Innovation Shortfalls

20 Pages Posted: 22 Oct 2007

See all articles by William F. Maloney

William F. Maloney

World Bank - Poverty and Economic Management Unit; IZA Institute of Labor Economics; World Bank - Development Research Group (DECRG)

Andres Rodriguez-Clare

Pennsylvania State University - Department of Economics; National Bureau of Economic Research (NBER)

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Abstract

There is a common perception that low productivity or low growth is due to what can be called an innovation shortfall, usually identified as a low rate of investment in R&D. The problem with this analysis is that it fails to see that a low R&D investment rate may be appropriate given the economy's pattern of specialization, or may be just one manifestation of impediments to accumulation more generally. This paper first shows a simple way to estimate the R&D gap that can be explained by a country's specialization pattern, illustrating it for the case of Chile. Second, we show how a calibrated model can be used to determine the R&D gap that should be expected given a country's investment in physical and human capital. If the actual R&D gap is above this expected gap, then one can say that the country suffers from a true innovation shortfall.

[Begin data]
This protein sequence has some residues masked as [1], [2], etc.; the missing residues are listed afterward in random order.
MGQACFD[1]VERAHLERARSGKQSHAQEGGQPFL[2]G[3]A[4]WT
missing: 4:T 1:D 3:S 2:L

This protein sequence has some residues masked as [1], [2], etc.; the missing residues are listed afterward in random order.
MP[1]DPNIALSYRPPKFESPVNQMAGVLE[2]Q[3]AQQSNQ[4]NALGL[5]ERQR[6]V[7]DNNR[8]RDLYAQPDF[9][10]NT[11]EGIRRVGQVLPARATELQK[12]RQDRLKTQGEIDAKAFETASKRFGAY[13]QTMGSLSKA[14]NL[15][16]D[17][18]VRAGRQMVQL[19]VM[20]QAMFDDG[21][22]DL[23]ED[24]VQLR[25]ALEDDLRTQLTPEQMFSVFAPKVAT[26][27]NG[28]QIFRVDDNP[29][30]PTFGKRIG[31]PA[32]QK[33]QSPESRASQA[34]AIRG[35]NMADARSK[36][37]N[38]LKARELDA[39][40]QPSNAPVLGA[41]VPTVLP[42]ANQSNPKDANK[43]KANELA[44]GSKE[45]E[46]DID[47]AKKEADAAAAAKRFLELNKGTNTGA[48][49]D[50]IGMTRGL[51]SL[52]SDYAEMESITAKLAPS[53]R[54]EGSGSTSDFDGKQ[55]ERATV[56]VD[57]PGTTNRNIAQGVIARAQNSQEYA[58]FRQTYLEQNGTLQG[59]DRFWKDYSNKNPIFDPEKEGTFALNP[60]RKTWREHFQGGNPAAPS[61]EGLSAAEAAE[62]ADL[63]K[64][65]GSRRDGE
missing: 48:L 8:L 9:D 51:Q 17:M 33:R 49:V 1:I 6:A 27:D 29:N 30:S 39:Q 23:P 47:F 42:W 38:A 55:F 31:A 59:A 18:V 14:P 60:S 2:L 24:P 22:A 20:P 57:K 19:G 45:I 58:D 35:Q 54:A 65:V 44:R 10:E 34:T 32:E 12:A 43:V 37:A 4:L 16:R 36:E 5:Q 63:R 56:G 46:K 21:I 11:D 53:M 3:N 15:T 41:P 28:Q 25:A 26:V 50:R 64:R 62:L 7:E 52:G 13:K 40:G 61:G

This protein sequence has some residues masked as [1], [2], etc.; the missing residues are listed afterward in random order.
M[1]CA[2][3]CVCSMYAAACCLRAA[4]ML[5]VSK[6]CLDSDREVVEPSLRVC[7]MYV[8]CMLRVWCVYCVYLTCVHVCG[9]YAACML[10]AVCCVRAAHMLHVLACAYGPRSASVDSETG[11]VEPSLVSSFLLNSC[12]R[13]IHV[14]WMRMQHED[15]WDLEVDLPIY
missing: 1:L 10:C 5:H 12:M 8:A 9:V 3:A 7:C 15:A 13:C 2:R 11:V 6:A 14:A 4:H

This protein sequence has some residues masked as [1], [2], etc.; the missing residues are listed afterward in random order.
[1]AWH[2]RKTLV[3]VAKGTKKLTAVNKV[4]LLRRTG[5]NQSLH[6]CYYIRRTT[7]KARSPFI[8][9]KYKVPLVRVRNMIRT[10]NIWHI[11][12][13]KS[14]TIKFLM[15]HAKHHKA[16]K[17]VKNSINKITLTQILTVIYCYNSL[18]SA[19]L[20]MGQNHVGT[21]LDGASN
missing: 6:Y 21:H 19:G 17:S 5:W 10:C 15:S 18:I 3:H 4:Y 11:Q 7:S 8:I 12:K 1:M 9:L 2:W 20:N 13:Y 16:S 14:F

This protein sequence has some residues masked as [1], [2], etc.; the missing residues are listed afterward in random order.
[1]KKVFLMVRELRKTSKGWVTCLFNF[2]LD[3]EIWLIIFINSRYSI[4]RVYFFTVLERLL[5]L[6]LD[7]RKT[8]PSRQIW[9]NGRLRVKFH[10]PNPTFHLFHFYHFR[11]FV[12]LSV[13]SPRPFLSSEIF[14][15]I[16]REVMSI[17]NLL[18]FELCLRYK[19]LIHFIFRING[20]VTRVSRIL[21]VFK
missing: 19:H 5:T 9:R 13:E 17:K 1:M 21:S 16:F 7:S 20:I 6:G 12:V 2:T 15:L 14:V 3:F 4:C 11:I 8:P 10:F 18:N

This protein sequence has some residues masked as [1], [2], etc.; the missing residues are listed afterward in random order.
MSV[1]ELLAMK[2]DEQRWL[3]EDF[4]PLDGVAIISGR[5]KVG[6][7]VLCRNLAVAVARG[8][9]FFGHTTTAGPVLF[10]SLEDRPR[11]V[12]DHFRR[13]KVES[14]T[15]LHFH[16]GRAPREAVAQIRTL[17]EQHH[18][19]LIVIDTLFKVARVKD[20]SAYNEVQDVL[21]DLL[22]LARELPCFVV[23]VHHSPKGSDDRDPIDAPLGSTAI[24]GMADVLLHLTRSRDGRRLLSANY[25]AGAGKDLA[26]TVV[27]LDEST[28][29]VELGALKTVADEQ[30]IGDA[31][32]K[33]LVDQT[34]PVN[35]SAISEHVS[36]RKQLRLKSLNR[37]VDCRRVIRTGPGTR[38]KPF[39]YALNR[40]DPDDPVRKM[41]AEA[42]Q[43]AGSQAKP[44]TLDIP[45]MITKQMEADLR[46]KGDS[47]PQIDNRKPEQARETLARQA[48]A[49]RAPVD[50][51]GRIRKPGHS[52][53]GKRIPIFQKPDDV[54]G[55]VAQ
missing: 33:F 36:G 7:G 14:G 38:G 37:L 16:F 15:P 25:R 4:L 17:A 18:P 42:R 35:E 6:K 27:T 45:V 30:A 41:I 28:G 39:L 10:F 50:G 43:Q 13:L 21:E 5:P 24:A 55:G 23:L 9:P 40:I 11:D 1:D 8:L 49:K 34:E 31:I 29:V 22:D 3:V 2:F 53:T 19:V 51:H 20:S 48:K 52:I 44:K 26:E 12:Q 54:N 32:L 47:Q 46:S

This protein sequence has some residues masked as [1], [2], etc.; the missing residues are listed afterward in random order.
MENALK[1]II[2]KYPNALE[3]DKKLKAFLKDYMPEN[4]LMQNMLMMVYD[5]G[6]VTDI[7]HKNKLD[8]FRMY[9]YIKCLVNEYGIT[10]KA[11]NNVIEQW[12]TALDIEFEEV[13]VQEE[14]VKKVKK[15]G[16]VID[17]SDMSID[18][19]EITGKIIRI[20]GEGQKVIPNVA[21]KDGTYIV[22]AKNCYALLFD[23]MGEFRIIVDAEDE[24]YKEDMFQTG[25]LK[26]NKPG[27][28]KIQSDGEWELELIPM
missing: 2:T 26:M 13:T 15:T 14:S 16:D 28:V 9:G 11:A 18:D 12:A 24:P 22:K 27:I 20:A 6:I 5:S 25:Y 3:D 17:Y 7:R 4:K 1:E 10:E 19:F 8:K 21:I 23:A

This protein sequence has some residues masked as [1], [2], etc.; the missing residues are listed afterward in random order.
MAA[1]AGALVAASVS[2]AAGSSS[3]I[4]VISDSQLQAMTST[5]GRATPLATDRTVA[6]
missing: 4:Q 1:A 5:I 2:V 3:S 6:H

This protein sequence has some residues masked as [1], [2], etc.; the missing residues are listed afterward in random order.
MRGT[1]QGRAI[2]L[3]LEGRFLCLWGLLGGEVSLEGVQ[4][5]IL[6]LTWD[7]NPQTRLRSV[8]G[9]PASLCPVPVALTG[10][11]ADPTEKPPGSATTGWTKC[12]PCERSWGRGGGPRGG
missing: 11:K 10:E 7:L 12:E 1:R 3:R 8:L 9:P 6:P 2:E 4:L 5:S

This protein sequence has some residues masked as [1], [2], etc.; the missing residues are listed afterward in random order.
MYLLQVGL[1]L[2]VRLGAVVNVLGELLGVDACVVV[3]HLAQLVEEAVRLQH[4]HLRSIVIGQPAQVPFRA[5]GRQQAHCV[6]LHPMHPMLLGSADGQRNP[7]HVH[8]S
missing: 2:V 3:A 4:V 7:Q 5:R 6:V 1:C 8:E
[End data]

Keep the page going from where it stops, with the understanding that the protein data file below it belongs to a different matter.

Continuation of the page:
Suggested Citation

Maloney, William F. and Rodríguez-Clare, Andrés, Innovation Shortfalls. Review of Development Economics, Vol. 11, No. 4, pp. 665-684, November 2007. Available at SSRN: https://ssrn.com/abstract=1023235 or http://dx.doi.org/10.1111/j.1467-9361.2007.00422.x

William F. Maloney (Contact Author)

World Bank - Poverty and Economic Management Unit ( email )

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IZA Institute of Labor Economics

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World Bank - Development Research Group (DECRG)

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Andrés Rodríguez-Clare

Pennsylvania State University - Department of Economics ( email )

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National Bureau of Economic Research (NBER)

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